For those of you who have seen some of my past blogs, you know that I have had some past battles with a fox on the property.  I have scoured the new pen and have tried to tighten up all instances where I would assume a fox would try to get into the pen.  I’m hoping if it does happen that the pheasants will be able to get a way a little better than my unfortunate chickens.  I guess we will tackle that problem if it presents itself.  I did see another young fox pup just last night on the road about a half mile from the farm.  It was not afraid of me at all as it stood on the side of the road.  I rolled my window down and had a brief yet stern talk with him assuring that I would be the one to end his life and any member of his family if they decided to frequent our farm again.  I’m not sure if he heard me well but it sure did feel good to let him know.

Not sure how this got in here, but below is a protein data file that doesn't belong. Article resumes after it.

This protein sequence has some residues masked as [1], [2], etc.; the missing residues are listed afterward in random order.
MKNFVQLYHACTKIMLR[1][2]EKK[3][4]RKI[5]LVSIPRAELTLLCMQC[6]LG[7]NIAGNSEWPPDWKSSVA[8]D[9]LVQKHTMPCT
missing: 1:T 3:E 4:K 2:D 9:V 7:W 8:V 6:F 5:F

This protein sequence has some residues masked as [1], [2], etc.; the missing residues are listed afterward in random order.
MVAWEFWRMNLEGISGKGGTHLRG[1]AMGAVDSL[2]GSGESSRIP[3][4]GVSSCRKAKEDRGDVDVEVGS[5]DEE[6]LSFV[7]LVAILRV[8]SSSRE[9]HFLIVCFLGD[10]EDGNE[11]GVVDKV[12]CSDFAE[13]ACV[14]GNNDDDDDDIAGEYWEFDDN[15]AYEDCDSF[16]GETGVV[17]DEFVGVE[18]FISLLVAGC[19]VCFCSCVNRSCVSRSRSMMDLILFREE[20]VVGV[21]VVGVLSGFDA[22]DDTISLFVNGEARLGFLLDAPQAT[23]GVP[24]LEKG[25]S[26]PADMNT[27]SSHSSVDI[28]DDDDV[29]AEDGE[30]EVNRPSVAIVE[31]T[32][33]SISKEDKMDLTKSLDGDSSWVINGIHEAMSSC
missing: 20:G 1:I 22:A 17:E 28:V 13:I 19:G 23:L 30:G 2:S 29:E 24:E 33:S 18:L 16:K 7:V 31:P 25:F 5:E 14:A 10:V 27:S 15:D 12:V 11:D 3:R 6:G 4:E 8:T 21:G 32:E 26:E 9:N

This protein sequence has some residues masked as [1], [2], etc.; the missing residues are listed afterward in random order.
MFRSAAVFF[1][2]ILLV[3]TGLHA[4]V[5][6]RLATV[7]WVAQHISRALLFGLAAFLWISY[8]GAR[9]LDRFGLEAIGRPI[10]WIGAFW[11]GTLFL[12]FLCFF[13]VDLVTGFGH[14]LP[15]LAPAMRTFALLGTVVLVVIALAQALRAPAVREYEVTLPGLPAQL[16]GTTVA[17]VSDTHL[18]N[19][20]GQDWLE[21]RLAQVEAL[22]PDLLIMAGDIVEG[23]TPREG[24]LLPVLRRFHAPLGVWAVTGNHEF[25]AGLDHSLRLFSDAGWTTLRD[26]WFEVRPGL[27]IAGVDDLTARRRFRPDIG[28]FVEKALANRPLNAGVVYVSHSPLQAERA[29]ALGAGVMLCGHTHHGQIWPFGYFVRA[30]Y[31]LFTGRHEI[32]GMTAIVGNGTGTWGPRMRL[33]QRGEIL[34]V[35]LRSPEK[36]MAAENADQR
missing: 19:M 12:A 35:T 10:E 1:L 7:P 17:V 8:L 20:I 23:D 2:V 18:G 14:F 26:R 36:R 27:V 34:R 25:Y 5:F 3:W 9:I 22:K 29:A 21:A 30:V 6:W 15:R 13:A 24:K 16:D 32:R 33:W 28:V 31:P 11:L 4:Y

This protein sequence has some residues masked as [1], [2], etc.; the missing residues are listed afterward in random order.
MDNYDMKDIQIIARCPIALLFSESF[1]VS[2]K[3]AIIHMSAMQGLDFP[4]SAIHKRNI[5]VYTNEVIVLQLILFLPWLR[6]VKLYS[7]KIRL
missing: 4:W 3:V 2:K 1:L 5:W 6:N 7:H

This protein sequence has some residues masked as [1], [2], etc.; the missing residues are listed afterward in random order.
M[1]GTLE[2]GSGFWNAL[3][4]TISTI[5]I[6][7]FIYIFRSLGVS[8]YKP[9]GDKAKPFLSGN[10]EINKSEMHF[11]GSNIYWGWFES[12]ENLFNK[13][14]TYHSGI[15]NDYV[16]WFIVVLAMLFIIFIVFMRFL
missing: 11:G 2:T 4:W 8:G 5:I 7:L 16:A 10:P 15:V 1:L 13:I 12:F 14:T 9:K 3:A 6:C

5 week Old Pheasants

5 Week Old Pheasants Huddling

I can’t wait to start seeing the male feathers come in on the pheasants.  Right now the pheasants look like a typical bird really.  Nothing fancy, nothing special.  Some of the pheasants have found that they can not fly through chicken wire and one has succumbed to what looked like a wing injury.  As I expand our pheasant flock, if we do, I think netting will be the better route to go given what I have seen with them flying into the chicken wire.

I recently updated our Chinese Ringneck page with a video of the birds at about 4 weeks old.  You can see that video by clicking here!